September swarm


My last post bemoaned the small number of swallows and house martins we were seeing at the time. As hoped, this situation changed and we did end up with our fair share of these delightful guests. As ever, though, we’re hoping for more next year. Having said all of which, I was astonished on my morning run today to see what I estimated to be four to five hundred swallows just down the lane, crowding onto the telephone cables where they could, and filling the skies above just like a swarm of flies. I came back breathlessly to Steve and suggested that perhaps they establish something like a motorway service station en route to Africa… He gave me a bit of a funny look but changed his tune later in the day when we drove back up the same part of the lane to see what we think were almost a thousand swallows in the same place, all vying for a place on the phone line or swirling around, chattering noisily above us. Perhaps the wet weather was putting a stop to their travels? Perhaps they do this every year and I’ve only just been privileged to witness it? Perhaps they do have a motorway service station just down the road from McMurdoston?

Our red squirrels are elusive currently – this happens periodically and I really should establish a journal to record when we see them and when we don’t as there may well be a pattern. I was particularly pleased though to see a gorgeous one on a walk yesterday. He had a large hazelnut in his mouth, still covered in greenery, which made him look as if he had a dramatic green handlebar moustache (hence me assuming he was a ‘he’!). Very handsome. As I drove back up to the house I was also lucky enough to have a male sparrowhawk, all grey metallic weaponry, lead me for quite a distance up the lane. They are unbelievably manoeuvrable and he disappeared in a flash, just as I was getting my eye in.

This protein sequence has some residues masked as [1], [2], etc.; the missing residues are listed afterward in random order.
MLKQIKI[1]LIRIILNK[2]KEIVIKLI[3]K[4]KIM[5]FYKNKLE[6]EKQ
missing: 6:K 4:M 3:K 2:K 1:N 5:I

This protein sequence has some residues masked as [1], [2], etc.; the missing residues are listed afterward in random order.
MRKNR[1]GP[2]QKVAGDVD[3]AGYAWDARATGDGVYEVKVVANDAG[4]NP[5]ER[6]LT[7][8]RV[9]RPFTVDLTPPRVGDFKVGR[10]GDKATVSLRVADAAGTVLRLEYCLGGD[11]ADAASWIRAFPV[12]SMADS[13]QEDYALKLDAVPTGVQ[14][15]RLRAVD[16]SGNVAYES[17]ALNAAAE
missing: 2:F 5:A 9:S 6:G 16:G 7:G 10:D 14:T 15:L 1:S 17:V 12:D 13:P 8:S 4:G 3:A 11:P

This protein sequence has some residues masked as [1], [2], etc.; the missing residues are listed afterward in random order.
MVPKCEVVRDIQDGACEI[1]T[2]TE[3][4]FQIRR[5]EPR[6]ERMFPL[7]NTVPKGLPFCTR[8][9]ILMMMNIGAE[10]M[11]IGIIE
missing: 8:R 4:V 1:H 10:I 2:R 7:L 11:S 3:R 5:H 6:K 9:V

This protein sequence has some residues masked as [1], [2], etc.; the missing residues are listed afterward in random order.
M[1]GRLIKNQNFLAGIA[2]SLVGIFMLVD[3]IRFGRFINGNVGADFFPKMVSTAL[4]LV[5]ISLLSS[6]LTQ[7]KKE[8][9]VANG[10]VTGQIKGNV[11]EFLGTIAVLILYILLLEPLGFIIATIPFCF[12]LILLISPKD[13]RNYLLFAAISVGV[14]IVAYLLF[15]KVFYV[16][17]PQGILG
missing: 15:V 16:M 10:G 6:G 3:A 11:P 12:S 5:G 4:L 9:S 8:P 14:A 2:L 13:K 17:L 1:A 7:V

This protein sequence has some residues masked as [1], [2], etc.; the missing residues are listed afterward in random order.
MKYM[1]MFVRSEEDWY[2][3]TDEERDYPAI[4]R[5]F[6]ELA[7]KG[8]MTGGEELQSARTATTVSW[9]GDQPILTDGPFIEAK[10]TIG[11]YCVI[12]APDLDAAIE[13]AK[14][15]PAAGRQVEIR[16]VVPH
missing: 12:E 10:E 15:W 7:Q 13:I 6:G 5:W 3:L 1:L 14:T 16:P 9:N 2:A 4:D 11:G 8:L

We have bees back at McM now. They are lovely and calm and we are preparing to harvest a small amount of honey, as we did this time last year. We even managed to capture a swarm which turned up in the field about six weeks ago – we are on a distinctly alpine learning curve but we’re both fascinated by them and determined to keep up the education process.

Last, but not least, I followed a badger from the next farm’s entrance to our drive a couple of nights ago – they trundle like our hedgehogs do (oh yes! – did I tell you we have hedgehogs*?!), until you approach them too closely and then they’re off like Olympians.

*We had a bonfire today and spent a good thirty minutes turning it over beforehand checking for unwanted visitors. We found a toad, who lives to fight another day, but thankfully no urchins, as they are know in these parts.